Charities Win Fight For New Cancer Plan
Patricia Hewitt, the health secretary, will confirm the place of cancer at the top of the government’s health agenda by acceding to the demands of campaigners for a second cancer plan. At the Britain Against Cancer conference in London today, she will acknowledge that the original cancer plan, launched in 2000, needs updating. Cancer charities have been lobbying for a new plan for some time. The biggest of them, Cancer Research UK, took a petition with 250,000 signatures to Downing Street last week.
While all charities agree that the first cancer plan has succeeded in reducing waiting lists and improving access to services, they say there are big issues that need to be addressed. Yesterday the government said it had met its 31-day target for time from diagnosis to treatment for all cancers and 62 days from GP referral to treatment.
Alex Markham, chief executive of Cancer Research UK, told the Guardian that there were three main demands. Firstly, the plan must take account of the projected doubling in 15 years of people over 65, which will increase the number of cancer cases. Secondly, the issue of expensive medicines and screening techniques must be addressed, and thirdly, the impact of constant change in the structure of the NHS on patients must be assessed.
He acknowledged that the cost to the NHS of the torrent of expensive new drugs, such as Herceptin, was going to pose problems that would not be easily solved. The National Institute for Clinical Excellence (Nice), which is charged with making cost-effectiveness decisions about medicines, had become an “Aunt Sally”, taking criticism whenever it refused a drug.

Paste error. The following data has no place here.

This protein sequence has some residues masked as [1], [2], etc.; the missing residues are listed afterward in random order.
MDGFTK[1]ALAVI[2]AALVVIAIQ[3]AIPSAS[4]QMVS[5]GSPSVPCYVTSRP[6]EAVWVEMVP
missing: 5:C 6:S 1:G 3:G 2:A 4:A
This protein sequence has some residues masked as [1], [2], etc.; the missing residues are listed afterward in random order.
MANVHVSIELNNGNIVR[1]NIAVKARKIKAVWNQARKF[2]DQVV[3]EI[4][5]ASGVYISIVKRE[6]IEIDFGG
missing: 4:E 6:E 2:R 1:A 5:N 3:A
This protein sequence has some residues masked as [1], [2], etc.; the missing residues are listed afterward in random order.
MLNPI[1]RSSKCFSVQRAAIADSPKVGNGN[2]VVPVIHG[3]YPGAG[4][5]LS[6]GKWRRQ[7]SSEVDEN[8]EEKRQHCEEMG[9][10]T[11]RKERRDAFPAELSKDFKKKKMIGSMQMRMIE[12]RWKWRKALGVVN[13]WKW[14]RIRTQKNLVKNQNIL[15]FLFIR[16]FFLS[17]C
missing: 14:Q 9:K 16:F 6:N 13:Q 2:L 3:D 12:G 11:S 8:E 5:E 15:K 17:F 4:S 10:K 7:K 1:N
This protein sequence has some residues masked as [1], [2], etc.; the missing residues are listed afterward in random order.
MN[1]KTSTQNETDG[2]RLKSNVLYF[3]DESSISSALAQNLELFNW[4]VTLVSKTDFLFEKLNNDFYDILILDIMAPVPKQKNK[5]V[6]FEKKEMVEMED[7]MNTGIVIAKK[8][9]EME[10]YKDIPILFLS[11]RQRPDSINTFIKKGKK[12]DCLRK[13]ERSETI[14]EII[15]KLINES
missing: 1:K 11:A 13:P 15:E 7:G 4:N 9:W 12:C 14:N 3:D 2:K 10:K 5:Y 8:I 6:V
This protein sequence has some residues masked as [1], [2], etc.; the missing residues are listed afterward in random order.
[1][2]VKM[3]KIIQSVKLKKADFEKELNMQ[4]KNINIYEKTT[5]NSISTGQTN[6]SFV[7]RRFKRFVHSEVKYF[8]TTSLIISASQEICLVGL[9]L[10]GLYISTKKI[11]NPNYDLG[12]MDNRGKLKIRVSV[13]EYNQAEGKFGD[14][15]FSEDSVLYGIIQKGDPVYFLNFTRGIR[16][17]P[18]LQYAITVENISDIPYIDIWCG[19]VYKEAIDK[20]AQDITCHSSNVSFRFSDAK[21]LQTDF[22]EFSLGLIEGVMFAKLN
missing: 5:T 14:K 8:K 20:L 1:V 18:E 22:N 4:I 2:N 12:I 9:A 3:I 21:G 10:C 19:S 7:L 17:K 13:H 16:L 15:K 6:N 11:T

“This needs national debate about what value we place on increasing someone’s survival by a year. That requires some very open discussion. Also, how do we decide what a drug company is allowed to charge for a particular medicine?” he said.
While the government is unlikely to want to face head-on the discussion over the cost of lives and medicines, Ms Hewitt is expected to endorse the campaigners’ calls for patient choice to be at the heart of the revamped plan.
Patient choice has been a rallying cry for the department, but has been less of a priority within cancer services, where the initial thrust was to get waiting times down and increase the speed with which patients were diagnosed and treated.
Macmillan, another cancer charity, said a fresh focus on the experiences and needs of patients was required. Cancer patients now expect to be involved in decisions surrounding their care and treatment, it said.